All these songs share a kind of sentimental reverence.  Well, almost all.  Back in 1966, when Williston Academy was celebrating its 125th anniversary, legendary music teacher Richard Gregory, no doubt cringing over the mawkish encomiums such events tend to inspire, penned the following lyric for the Caterwaulers.  The piece became one of their signature tunes during the sixties and into the seventies.

We need no songs about your Founder.
We mourn no matriarchal elm.
The mists of time that rise around her
Somehow fail to overwhelm.

Five hundred cynics, all austerely
Unsentimental every one.
We’d rather die than speak sincerely,
But when all is said and done,
We do confess we love you dearly,
You old relic, Williston!

The 1966 Caterwaulers
The 1966 Caterwaulers

Continue reading

To taste her bunkum joys . . .

By Rick Teller '70, Archivist
Cartoon from the 1878 Caldron, a senior class yearbook. (Click all images to enlarge.)
Cartoon from the 1878 Caldron, a senior class yearbook. (Click all images to enlarge.)

There was a time, before the advent of radios and recordings, and long before the current era of individually headphoned, asocial music, when everyone sang.  Sang together, without coercion, for the sheer joy of singing.  (Anyone who sings will tell you that it is a marvelous means of community-building.)  Williston Seminary students were no exception.  There were, of course, many singing-societies and glee clubs, but any occasion or activity, from football games to debate meetings, was a cause for music.  Student letters describe athletes and spectators riding the train to away games, singing all the way.

Many of the tunes were from well-known songs of the time, but often with words unique to Williston.  Some were borrowed from college songbooks, notably those of Yale.  To disseminate the lyrics, student organizations printed song sheets and songbooks.  “Sammy,” by Pitt Johnson, class of 1905, and still ubiquitous today, made its first printed appearance in a song sheet from that year.

Detail from "Williston School Songs," 1905.
Detail from “Williston School Songs,” 1905.

Continue reading

Barry Moser’s Theater Posters

Barry Moser at the press
Barry Moser in 1972, adjusting the second of Williston’s two printing presses. By 1969 the Castalia Press was producing broadsides and other fine printing from its home in the old Easthampton railroad depot.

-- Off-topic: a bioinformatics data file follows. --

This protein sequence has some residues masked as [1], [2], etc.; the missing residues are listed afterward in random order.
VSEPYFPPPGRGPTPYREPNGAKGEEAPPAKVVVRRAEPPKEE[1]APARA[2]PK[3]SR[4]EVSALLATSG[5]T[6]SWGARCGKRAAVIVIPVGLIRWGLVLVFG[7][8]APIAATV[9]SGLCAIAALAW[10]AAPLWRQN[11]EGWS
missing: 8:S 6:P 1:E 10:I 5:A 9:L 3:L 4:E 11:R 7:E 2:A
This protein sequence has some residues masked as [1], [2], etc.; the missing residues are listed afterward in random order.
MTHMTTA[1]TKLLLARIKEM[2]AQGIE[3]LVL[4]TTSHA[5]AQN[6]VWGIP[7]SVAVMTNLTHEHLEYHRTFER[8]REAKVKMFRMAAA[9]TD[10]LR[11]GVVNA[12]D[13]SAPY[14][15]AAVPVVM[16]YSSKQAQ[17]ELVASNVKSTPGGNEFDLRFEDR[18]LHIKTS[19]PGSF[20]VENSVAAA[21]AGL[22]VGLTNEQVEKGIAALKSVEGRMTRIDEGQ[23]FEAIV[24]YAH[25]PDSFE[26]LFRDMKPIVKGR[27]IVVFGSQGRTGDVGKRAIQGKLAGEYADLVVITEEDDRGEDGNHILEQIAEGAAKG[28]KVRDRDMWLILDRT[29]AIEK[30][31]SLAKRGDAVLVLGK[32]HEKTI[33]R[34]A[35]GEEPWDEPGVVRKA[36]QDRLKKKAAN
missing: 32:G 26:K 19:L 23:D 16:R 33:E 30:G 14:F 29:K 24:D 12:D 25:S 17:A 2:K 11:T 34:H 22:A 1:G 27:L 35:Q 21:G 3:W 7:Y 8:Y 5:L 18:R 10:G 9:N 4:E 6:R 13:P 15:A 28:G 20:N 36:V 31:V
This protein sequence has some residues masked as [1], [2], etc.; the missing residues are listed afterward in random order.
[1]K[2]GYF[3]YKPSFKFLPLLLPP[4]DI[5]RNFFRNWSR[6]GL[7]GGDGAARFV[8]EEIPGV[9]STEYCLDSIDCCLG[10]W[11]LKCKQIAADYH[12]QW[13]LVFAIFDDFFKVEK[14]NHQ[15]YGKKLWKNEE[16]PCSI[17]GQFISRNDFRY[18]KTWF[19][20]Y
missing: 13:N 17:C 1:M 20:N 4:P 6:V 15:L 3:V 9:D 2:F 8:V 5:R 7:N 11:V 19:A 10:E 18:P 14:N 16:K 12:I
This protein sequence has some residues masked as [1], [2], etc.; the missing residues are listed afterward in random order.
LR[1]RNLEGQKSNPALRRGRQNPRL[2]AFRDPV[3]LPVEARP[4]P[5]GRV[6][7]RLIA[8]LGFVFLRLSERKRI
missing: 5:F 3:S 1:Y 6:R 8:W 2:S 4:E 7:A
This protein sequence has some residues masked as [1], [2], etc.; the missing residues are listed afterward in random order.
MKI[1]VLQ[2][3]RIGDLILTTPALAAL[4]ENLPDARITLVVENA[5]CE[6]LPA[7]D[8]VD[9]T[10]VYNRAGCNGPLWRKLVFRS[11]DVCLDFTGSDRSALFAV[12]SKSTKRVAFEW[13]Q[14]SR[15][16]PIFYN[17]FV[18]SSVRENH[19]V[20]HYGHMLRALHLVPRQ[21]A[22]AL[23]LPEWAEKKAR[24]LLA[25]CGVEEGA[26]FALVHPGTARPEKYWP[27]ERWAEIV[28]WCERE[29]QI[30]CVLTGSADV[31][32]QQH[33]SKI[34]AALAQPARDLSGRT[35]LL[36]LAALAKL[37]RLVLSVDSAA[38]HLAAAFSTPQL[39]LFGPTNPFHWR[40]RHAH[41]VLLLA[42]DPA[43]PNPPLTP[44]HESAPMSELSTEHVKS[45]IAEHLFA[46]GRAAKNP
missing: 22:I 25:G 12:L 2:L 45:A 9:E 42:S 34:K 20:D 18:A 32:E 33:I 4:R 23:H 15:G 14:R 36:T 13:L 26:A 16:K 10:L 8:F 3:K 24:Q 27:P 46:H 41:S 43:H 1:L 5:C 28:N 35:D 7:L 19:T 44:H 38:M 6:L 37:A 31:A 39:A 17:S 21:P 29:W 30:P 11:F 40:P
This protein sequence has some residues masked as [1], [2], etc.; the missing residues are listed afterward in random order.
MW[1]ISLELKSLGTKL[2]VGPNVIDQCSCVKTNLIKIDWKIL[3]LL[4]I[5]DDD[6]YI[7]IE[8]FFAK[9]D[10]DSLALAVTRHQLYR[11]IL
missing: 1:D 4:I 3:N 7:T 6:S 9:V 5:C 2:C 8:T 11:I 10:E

Some of this is necessarily in the nature of a personal reminiscence.  Barry Moser spoke at Williston Northampton’s Commencement on May 25th.  (Listen here!)  Today he is recognized as an artist of international preeminence; in September 1967, for this writer and about 400 other once-young men, he was a rookie faculty member taking over a visual arts program that was, quite frankly, on life support.  Its transformation was swift and spectacular.  And those of us fortunate to have been in Barry’s classes were transformed as well.  Ever the iconoclast, he challenged every assumption any of us might have had about art, not to mention literature, music, psychology . . . all the while demanding that we see, not just look.  Any student from his 15 years on the faculty will tell you that his were lessons for a lifetime.

In the late sixties the Williston Theatre was entering one of its golden ages under the direction of Ellis Baker and Richard Gregory.  Barry was soon involved as a set designer.  He also began to produce handbills for the plays — visual miracles for which the word “poster” is possibly inadequate.  Often the central images were executed in the intricate and sometimes unforgiving media of woodcut or etching.  Here are a few examples.  (All items are by Barry Moser for Williston Academy or The Williston Northampton School; reproduced with the gracious permission of the artist.)

John Brown’s Body, Spring 1969.  “I tried for something that looked like a wanted poster.”  (Click all images to enlarge.)John Brown's Body Continue reading